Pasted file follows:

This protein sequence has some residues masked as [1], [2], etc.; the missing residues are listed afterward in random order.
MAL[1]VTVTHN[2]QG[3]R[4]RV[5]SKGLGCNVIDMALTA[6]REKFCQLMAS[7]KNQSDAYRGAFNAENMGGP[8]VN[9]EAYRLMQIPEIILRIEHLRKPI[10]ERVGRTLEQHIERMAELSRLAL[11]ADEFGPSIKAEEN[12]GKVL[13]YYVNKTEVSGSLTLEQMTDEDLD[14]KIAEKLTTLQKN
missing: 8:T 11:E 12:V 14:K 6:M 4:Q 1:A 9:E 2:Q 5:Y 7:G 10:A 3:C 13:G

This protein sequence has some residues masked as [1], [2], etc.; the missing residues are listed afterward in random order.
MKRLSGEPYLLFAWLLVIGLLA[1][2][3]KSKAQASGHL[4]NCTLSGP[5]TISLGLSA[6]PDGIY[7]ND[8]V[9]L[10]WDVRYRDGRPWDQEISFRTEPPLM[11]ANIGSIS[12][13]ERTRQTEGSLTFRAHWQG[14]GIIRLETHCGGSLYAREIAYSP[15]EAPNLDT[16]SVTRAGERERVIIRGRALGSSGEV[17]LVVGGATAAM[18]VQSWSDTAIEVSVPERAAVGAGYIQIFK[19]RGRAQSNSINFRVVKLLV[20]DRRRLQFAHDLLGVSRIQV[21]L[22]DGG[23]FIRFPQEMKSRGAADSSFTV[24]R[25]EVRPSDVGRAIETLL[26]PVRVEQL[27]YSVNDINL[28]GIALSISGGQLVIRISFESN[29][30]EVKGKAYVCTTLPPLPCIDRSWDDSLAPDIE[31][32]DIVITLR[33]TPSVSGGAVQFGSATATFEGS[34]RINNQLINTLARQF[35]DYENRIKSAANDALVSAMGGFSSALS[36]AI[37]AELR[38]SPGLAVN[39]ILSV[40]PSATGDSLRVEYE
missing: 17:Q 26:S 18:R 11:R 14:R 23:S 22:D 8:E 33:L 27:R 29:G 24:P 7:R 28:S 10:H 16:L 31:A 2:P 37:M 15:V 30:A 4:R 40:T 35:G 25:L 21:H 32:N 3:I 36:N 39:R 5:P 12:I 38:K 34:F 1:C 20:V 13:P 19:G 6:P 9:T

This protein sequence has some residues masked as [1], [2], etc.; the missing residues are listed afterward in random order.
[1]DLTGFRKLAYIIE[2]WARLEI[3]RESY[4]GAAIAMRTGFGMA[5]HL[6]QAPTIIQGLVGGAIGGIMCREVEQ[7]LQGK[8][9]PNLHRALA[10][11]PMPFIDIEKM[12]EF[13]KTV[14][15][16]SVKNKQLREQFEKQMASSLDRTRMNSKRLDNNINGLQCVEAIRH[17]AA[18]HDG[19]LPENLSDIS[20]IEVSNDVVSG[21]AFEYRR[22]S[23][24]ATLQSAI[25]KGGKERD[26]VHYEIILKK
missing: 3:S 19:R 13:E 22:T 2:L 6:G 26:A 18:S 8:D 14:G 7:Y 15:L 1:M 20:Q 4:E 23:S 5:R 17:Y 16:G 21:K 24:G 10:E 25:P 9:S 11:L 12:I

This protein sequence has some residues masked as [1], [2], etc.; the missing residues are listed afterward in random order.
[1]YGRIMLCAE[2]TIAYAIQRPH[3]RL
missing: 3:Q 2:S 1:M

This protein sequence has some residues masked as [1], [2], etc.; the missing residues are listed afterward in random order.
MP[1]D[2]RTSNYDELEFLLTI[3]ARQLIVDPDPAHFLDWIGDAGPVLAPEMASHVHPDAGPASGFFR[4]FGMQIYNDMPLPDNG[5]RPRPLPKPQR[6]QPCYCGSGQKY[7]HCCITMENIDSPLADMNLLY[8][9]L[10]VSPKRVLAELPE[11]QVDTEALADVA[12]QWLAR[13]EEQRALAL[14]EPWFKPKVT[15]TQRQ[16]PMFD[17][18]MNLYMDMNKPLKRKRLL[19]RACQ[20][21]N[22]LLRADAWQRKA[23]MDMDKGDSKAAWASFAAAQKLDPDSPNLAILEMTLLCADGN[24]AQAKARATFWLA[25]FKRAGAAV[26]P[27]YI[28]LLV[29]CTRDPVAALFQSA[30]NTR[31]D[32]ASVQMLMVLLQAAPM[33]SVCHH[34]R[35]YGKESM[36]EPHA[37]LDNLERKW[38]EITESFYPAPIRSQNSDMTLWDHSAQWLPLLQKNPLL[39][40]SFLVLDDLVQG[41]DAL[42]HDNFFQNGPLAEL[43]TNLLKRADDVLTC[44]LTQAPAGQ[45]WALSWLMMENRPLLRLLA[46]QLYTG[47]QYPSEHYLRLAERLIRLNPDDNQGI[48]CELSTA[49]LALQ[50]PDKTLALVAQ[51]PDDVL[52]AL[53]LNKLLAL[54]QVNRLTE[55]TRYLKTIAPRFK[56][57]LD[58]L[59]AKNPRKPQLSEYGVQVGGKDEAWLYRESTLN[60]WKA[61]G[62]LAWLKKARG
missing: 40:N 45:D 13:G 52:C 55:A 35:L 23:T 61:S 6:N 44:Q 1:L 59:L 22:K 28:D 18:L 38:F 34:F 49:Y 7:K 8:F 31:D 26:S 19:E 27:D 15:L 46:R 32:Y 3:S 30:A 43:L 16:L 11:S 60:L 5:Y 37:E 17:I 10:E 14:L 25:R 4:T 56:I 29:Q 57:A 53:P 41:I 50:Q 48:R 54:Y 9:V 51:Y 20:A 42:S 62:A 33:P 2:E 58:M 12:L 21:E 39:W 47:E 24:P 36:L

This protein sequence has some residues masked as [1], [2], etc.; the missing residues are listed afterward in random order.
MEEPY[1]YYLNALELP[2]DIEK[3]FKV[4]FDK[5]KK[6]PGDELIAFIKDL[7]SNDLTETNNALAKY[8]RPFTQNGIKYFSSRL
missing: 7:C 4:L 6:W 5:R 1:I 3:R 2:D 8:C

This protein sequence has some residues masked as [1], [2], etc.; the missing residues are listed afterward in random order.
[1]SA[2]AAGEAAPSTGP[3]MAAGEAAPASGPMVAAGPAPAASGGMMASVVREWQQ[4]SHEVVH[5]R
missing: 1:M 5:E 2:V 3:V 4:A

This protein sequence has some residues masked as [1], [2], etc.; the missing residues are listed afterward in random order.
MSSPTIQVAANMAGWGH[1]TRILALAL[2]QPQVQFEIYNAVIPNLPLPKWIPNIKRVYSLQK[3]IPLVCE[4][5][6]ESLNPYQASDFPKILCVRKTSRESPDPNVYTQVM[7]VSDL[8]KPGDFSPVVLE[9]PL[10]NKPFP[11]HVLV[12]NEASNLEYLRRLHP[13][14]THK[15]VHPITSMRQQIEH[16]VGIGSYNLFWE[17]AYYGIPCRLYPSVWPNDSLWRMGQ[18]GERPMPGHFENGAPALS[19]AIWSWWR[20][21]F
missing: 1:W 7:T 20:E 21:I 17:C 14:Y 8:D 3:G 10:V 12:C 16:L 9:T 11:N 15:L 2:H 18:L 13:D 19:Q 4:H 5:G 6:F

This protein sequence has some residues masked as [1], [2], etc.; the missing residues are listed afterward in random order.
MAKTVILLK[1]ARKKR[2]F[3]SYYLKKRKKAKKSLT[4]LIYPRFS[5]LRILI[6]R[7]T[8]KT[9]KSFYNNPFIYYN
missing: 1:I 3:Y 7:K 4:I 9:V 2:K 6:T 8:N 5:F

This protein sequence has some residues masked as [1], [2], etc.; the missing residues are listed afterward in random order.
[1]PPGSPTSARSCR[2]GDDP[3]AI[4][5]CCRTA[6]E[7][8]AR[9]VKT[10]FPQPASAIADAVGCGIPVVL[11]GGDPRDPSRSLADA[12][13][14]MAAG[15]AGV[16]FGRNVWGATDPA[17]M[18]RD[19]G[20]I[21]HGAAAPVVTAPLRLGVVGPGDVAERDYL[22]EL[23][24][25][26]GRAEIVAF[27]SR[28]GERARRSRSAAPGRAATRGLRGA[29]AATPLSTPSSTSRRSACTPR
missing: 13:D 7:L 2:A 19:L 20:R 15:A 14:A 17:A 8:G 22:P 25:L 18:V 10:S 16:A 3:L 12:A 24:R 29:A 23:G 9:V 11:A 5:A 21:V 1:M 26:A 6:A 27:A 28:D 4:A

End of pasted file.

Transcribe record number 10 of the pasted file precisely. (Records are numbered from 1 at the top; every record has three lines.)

This protein sequence has some residues masked as [1], [2], etc.; the missing residues are listed afterward in random order.
[1]PPGSPTSARSCR[2]GDDP[3]AI[4][5]CCRTA[6]E[7][8]AR[9]VKT[10]FPQPASAIADAVGCGIPVVL[11]GGDPRDPSRSLADA[12][13][14]MAAG[15]AGV[16]FGRNVWGATDPA[17]M[18]RD[19]G[20]I[21]HGAAAPVVTAPLRLGVVGPGDVAERDYL[22]EL[23][24][25][26]GRAEIVAF[27]SR[28]GERARRSRSAAPGRAATRGLRGA[29]AATPLSTPSSTSRRSACTPR
missing: 13:D 7:L 2:A 19:L 20:R 15:A 14:A 17:A 8:G 22:P 25:L 18:V 10:S 16:A 3:L 12:A 24:R 29:A 23:G 9:V 11:A 5:A 21:V 1:M 26:A 6:A 27:A 28:D 4:A